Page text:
IBM Support

Moving a Rootvg Workload Partition (WPAR) to Another Disk

Question & Answer


I have a rootvg WPAR that is on one disk.  Is there a method to move it to a new disk?


There may be an occasion where you have created a rootvg WPAR on a specific disk, and you want to move the entire WPAR to another disk. One example might be that the original disk is from an older storage enclosure, and you wish to move the WPAR to newly purchased storage, connected to the system.

You can do this by means of an alternate bootset. Similar to how using the alt_disk_copy command in a global LPAR will create a copy of rootvg on another disk, an alternate bootset is a copy of a WPAR's rootvg on another disk.

The example in this document will use a rootvg WPAR that is on a single disk (hdisk11), and has private /opt and /usr filesystems (AKA a "detached" WPAR). This WPAR was initially created using these options:

# mkwpar -D devname=hdisk11 rootvg=yes -l -n rootvgwpar
# startwpar rootvgwpar

1. List the bootsets for the rootvg WPAR (-Br) we are interested in:

# lswpar -Br rootvgwpar
Name        Device Name      Virtual Device  RootVG  Bootset
rootvgwpar  hdisk11          hdisk0          yes     0

So we can see that hdisk11 is being used for the rootvg in the WPAR, as internal hdisk0.

2a. Now we allocate a new, unused disk to the WPAR, and set a bootset on it in the same action:

# chwpar -B devname=hdisk9 rootvgwpar
Creating a bootset for WPAR rootvgwpar. Please wait...

After the command completes, we can see that a new bootset has been created on hdisk9:

# lswpar -Br rootvgwpar
Name        Device Name      Virtual Device  RootVG  Bootset
rootvgwpar  hdisk9           hdisk1          no      1
rootvgwpar  hdisk11          hdisk0          yes     0

2b. If we log in to the WPAR, we'll see a rootvg and an alternate rootvg:

# clogin rootvgwpar

# lspv
hdisk0          00c7a96733e1ebfc          rootvg          active
hdisk1          00c7a9673433f0a7          altvg.1

3. From the global environment, we can set the bootlist for the WPAR to boot from the bootset on the new disk:

# chwpar -b bootlist=1 rootvgwpar 
check that it was set properly:

# lswpar -b rootvgwpar
Name        Bootlist
rootvgwpar  1

4. Reboot the WPAR on the new bootset.

# rebootwpar rootvgwpar

Stopping workload partition rootvgwpar.
Stopping workload partition subsystem cor_rootvgwpar.
0513-044 The cor_rootvgwpar Subsystem was requested to stop.
stopwpar: 0960-261 Waiting up to 600 seconds for workload partition to halt.
Shutting down all workload partition processes.
Unmounting all workload partition file systems.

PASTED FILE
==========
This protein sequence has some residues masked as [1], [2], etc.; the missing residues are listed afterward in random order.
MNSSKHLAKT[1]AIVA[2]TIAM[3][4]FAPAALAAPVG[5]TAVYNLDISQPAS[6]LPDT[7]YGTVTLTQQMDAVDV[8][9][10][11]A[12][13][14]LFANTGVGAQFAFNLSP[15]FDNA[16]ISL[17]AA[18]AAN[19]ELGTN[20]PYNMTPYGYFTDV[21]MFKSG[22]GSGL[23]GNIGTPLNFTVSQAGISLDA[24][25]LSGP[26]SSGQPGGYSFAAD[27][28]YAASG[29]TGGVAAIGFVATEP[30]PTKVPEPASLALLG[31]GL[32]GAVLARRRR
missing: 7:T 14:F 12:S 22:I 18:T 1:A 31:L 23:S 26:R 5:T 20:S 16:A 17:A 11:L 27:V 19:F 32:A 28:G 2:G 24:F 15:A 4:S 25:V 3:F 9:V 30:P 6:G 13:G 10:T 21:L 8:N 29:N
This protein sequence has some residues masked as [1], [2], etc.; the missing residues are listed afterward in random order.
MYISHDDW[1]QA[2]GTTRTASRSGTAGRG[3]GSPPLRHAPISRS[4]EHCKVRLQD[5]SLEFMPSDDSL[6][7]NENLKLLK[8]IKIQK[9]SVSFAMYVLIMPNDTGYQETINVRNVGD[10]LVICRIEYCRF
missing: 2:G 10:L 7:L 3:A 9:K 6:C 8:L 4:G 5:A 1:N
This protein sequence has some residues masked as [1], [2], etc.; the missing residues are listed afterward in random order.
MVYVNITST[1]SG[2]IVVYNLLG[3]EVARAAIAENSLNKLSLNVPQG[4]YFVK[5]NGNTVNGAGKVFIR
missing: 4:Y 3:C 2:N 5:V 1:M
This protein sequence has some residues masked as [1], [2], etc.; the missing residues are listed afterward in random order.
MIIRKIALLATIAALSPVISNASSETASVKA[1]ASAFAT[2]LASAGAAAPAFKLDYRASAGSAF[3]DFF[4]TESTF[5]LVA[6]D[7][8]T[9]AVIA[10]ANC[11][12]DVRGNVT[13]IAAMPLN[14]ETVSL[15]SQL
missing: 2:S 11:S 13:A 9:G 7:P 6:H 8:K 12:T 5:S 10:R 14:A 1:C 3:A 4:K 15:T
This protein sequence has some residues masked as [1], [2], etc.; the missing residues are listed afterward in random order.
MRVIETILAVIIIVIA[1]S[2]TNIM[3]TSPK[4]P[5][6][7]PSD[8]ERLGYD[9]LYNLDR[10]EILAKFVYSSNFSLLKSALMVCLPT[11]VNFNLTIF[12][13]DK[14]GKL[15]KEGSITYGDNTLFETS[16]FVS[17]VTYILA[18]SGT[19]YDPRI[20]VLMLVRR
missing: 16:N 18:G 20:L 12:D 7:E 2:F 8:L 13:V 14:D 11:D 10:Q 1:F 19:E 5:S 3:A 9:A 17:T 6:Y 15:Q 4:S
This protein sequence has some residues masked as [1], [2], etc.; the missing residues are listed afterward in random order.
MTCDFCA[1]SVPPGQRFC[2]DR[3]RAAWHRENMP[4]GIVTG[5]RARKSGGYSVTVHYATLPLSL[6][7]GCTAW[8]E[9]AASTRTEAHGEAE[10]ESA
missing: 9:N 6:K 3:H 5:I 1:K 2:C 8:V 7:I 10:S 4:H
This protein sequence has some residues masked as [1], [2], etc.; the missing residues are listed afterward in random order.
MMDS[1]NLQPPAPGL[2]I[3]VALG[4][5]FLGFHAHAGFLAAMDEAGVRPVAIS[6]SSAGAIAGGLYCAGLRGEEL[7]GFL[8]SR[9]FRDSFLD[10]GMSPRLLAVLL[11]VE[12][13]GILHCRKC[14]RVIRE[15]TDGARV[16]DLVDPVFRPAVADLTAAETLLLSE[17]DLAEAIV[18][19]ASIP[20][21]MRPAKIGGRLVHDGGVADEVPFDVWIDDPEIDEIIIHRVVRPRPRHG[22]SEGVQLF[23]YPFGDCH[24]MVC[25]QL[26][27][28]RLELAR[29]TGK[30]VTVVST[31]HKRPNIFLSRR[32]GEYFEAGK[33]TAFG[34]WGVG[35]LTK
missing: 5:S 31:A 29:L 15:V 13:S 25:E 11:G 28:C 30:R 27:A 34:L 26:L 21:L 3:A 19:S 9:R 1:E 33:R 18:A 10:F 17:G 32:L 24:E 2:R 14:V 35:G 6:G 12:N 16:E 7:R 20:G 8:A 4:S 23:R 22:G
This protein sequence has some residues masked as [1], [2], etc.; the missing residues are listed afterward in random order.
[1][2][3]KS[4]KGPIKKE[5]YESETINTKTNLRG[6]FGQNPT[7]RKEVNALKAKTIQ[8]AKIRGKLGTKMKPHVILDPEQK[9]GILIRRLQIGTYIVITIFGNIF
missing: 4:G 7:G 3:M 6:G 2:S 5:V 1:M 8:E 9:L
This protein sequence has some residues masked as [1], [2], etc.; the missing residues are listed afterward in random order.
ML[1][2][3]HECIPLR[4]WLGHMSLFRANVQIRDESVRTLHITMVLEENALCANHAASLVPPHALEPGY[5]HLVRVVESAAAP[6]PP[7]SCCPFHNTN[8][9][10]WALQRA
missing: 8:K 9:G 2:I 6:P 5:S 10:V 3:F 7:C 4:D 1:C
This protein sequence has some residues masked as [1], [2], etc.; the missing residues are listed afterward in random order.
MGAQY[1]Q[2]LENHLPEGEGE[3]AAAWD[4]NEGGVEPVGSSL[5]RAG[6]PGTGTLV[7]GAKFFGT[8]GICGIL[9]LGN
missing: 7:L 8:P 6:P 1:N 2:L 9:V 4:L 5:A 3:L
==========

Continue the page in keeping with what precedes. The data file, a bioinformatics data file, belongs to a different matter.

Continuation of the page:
Starting workload partition rootvgwpar.
Mounting all workload partition file systems.
Loading workload partition.
Exporting workload partition devices.
Exporting workload partition kernel extensions.
Starting workload partition subsystem cor_rootvgwpar.
0513-059 The cor_rootvgwpar Subsystem has been started. Subsystem PID is 8323226.
Verifying workload partition startup.

If we look at the bootsets, we'll see that the 2nd disk now has rootvg officially on it:

# lswpar -Br rootvgwpar
Name        Device Name      Virtual Device  RootVG  Bootset
rootvgwpar  hdisk9           hdisk0          yes     1
rootvgwpar  hdisk11          hdisk1          no      0

That bootset also sees hdisk9 as "hdisk0" for it, and the other disk is hdisk1. Notice the bootset ID has not changed, bootset 0 is still on (global) disk hdisk11 and bootset 1 on (global) disk hdisk9.

If we log into the WPAR we can see this:

# lspv
hdisk0          00c7a9673433f0a7          rootvg          active
hdisk1          00c7a96733e1ebfc          altvg.0

The volume group "altvg.0" is our original rootvg.

5. At this point, if everything is looking good, we can remove the original bootset from the global environment:

# chwpar -K -B bootset=0 rootvgwpar

# lswpar -Br rootvgwpar
Name        Device Name      Virtual Device  RootVG  Bootset
rootvgwpar  hdisk9           hdisk0          yes     1

# lswpar -D rootvgwpar | grep disk
rootvgwpar  disk    hdisk9           yes     EXPORTED
rootvgwpar  disk    hdisk11          no      EXPORTED

6. Now we can remove the original rootvg disk:
# chwpar -K -D devname=hdisk11 rootvgwpar 

7. Remember to run cfgmgr to put the disk in an Available state again, so it can be used by another WPAR or volume group:

 # lsdev -xc disk -l hdisk11
hdisk11 Defined 00-01-02 MPIO IBM 2076 FC Disk

# cfgmgr

# lsdev -xc disk -l hdisk11
hdisk11 Available 00-01-02 MPIO IBM 2076 FC Disk

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Document Information

Modified date:
06 December 2019